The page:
Arthritis & Rheumatism, Volume 60,
October 2009 Abstract Supplement

The 2009 ACR/ARHP Annual Scientific Meeting
Philadelphia October 16-21, 2009.


Relation of the Pesticide Exposure and the Occurrence of Rheumatoid ArthritisA Cross Sectional Study of the NHANES 20052006 Data

Gorrepati1,  Venkata Subhash, Valluri1,  Ashok, Cheriyath2,  Pramil

Harrisburg Hospital: Pinnacle Health, Harrisburg, PA
Harrisburg Hospital: Pinnacle Health, Harrisburg

Purpose:

There is an estimate of 1.2 billion pounds of pesticide use in the United States (US) and about 5 billion pounds worldwide. Deleterious effects of pesticide on the health of the exposed are well known. Rheumatoid Arthritis (RA) is a chronic, autoimmune disorder disabling a considerable amount of US population leading to major burden on the healthcare expenditure. Some studies have shown the incidence of RA to be greater in certain occupations which involves chemical exposure. Here we hypothesize that there is an increased risk of RA in the people who were exposed to pesticide.

Method:

The National Health and Nutrition Examination Survey (NHANES) consists of demographic, physical characteristics and laboratory values of a randomly selected non institutionalized civilian US population. Presence of RA was assessed by the questions "Do you have any Arthritis?" and "if so, which type of Arthritis?" Pesticide exposure was evaluated using the questions "Products used in home to control insects?" and "Products used to kill weeds?" The analysis was done using statistical software SAS version 9.1 PROC SURVEY methods.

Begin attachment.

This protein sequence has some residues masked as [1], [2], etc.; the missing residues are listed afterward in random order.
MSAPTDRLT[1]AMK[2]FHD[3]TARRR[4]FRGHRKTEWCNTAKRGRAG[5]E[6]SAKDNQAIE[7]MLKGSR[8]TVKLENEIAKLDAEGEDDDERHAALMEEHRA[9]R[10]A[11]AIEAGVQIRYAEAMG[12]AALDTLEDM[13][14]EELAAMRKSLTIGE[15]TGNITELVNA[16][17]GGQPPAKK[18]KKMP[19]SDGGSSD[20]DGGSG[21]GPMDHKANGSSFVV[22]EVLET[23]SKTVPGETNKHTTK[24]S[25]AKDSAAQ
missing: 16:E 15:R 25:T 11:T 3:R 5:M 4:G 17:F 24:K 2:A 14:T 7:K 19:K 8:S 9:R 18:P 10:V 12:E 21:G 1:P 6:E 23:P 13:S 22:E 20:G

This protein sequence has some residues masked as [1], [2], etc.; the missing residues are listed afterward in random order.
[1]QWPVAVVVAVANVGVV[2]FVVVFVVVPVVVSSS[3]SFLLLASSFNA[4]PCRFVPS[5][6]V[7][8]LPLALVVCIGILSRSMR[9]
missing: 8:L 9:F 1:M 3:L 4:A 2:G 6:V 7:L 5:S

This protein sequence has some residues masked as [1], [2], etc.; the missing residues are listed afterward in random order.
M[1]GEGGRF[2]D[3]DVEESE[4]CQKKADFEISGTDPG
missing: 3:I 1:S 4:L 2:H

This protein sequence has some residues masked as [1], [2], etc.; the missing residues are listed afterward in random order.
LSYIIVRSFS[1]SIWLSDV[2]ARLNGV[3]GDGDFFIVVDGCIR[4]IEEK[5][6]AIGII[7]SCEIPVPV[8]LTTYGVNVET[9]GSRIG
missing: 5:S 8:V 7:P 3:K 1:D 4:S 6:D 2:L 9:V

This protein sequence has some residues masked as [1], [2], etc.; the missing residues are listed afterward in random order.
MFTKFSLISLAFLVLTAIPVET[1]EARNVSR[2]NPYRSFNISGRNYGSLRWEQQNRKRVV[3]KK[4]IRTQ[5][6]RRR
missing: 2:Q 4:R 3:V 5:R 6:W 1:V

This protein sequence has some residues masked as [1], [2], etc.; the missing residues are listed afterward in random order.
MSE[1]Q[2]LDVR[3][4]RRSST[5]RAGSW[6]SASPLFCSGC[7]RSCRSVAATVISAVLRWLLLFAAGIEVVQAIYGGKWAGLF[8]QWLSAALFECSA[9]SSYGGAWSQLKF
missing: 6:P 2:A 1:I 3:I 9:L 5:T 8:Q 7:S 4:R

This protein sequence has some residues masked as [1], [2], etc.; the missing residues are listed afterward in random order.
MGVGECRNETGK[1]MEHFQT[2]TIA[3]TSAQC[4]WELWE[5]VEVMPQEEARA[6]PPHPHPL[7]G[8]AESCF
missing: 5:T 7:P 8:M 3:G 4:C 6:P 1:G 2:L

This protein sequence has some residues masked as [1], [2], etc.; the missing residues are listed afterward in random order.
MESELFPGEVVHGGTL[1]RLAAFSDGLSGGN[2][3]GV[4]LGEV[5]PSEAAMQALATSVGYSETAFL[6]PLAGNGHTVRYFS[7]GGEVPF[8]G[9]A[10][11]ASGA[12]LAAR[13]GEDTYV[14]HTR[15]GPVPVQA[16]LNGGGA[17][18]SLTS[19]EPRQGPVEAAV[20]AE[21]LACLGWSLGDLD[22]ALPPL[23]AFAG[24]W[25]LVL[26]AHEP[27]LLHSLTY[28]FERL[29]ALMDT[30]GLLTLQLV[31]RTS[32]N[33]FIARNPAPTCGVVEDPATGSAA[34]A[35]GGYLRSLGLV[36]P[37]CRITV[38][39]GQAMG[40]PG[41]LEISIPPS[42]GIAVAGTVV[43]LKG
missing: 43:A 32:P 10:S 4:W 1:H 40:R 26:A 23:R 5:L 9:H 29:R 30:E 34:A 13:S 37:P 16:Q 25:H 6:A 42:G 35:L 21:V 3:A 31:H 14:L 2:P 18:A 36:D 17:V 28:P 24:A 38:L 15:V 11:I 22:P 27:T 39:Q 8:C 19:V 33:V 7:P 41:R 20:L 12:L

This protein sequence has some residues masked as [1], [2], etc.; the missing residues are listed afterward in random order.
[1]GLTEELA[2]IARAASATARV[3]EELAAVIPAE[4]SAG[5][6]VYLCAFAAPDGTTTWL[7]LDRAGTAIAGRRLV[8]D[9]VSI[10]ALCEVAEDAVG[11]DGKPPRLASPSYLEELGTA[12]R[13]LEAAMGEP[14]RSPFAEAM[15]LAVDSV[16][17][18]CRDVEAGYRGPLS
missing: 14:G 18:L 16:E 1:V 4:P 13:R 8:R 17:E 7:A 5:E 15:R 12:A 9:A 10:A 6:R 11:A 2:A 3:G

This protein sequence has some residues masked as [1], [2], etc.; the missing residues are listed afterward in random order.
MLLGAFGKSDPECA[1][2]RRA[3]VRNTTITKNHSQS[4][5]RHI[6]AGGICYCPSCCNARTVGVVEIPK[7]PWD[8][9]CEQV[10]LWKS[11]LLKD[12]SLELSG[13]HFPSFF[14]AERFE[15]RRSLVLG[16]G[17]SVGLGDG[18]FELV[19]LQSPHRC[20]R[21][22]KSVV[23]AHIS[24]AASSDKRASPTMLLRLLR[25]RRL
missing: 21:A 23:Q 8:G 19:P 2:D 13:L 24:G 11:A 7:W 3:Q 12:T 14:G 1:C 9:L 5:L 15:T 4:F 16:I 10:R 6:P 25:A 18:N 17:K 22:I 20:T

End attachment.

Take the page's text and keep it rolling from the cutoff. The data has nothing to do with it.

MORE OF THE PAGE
Results:

Out of the 10,348 participants who took part in the survey, our study consisted of 4,680 people after excluding those with age less than 20 and with a missing Body Mass Index (BMI) values. The use of pesticide was positively correlated with RA (odds ratio of 1.43, 95% CI of 1.05 to 1.96). After adjusting the model for age, gender, race, education, smoking and BM, odds ratio was still remained significant (OR of 1.39, 95% CI of 1.03 to 1.88).

Conclusion:

Our study showed a positive association between RA and pesticide use. Based on the magnitude of use and variety of products they could be present in, pesticides should be taught to be used in caution. More research is needed to confirm this relationship and to classify the pesticides into groups depending on the strength of the association with RA.

To cite this abstract, please use the following information:
Gorrepati, Venkata Subhash, Valluri, Ashok, Cheriyath, Pramil; Relation of the Pesticide Exposure and the Occurrence of Rheumatoid ArthritisA Cross Sectional Study of the NHANES 20052006 Data [abstract]. Arthritis Rheum 2009;60 Suppl 10 :392
DOI: 10.1002/art.25475

Abstract Supplement

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